Why Do We Not Want Canada's Oil?


We are the only country in the developed world without an energy policy. Because of this, things like the Keystone pipeline on the Great Plains get put on the back burner.

Every president since the 1980s has said he will get us off of Middle East oil, and none has succeeded. Our administration and congress are now making our country more dependent on Middle East oil -- through a lack of drilling permits and the lack of courage to make a decision on this pipeline.

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We currently import just under 50% of our oil for domestic use. That is down from approximately 60% but is aided by a decrease in demand and an increase in ethanol -- not long-term structural changes.

China is buying up world oil supplies while we sit back and watch. The Canadian oil sands can be shipping 700,000 barrels a day to the refineries in the Gulf, by way of the proposed Keystone pipeline, or they could be sending it to China. My belief is that we are better served buying oil from our neighbor and controlling that oil by controlling the distribution.

When the pipeline was being built to take oil from the Caspian Sea region for worldwide distribution, the US didn’t want the pipeline going through Russian territory because it was believed that Russia would be able to control that flow if they so desired.

Why is this oil so close to home not as important as the oil in the former Soviet states? Without a pipeline through the US this oil will to go the west coast of Canada and end up elsewhere, most likely China.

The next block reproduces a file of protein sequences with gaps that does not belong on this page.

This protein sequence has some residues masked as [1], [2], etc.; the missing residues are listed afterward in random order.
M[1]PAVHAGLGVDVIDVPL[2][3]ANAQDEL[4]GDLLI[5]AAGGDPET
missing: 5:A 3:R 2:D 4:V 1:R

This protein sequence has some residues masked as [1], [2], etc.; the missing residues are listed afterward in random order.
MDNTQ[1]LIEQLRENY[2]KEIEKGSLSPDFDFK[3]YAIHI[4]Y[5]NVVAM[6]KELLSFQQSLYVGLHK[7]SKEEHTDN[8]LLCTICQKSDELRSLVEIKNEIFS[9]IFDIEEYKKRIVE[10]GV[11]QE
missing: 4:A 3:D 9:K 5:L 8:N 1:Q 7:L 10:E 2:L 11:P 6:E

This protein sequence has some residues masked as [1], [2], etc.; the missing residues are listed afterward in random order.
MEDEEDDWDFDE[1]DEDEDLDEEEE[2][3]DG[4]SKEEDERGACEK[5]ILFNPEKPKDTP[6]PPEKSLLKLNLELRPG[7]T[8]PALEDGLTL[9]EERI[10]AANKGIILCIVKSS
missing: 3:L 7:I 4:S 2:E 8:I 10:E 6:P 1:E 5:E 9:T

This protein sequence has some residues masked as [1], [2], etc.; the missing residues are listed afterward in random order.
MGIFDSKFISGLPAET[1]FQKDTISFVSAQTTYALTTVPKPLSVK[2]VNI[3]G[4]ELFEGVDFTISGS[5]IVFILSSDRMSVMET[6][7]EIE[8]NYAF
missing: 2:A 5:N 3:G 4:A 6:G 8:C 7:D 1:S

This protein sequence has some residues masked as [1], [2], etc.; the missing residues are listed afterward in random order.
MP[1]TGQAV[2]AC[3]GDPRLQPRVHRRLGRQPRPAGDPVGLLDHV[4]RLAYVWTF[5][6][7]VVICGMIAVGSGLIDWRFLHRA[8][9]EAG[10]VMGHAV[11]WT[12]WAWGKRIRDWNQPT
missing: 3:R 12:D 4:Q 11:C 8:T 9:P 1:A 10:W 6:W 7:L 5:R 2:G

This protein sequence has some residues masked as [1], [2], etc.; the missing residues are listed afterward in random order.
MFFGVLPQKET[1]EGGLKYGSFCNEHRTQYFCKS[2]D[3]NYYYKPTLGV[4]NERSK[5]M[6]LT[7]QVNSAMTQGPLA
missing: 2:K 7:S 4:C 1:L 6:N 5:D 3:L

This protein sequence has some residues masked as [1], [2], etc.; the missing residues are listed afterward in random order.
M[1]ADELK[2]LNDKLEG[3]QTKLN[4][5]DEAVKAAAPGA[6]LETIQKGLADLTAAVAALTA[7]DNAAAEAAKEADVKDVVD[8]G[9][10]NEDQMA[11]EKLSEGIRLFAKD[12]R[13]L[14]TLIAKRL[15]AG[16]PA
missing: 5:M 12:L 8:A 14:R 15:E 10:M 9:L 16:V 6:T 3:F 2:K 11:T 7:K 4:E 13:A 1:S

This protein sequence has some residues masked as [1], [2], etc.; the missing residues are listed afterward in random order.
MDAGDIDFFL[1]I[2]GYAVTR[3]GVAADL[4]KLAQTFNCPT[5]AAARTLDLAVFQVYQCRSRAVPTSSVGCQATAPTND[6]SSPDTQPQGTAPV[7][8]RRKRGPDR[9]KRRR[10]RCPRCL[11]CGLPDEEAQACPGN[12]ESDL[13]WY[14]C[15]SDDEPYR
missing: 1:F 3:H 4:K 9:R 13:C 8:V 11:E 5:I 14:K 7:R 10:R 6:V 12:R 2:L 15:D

If this oil goes across our country to our refineries, we essentially control it. I would take all the oil Canada and Mexico both have as a long-term strategy, until we can free ourselves from all imported oil. Oil prices may be tied to disruptions in Africa or the Middle East, but our oil supply would not be disrupted in an event in one of these places if we got it from places closer to home, especially from our own untapped reserves.

We import about 10 million barrels a day of oil. With this pipeline we can cut our imports (from outside North America) sharply.

The environmental impact is the holdback, the potential for an oil spill over the Ogallala aquifer in Nebraska is the main reason for the protest. However, the pipeline could skirt the aquifer and eliminate this objection.

This pipeline would create 20,000 jobs, the shovel ready jobs that have been touted but so far haven’t been created. And, these jobs would be created by private enterprise. The project will also keep $21 billion in North America in oil not bought from the Middle East or Africa.

I have argued here often for an “all of the above” strategy, and this is part of that strategy. We can create jobs and we can use oil not from the Middle East, but it takes courage to quit blocking this pipeline in the belief that somehow it will disappear or go to another administration to approve it.

John Layfield, formerly known as JBL, was the longest reigning WWE Champion in Smackdown television history, retiring after 17 years of pro wrestling. John, a former collegiate All-American and pro football player, is a lifelong entrepreneur who has worked as an investment banker, is series 7 and 24 qualified, and is currently an active private investor. His Internet radio show can be heard at www.JohnLayfieldShow.com.

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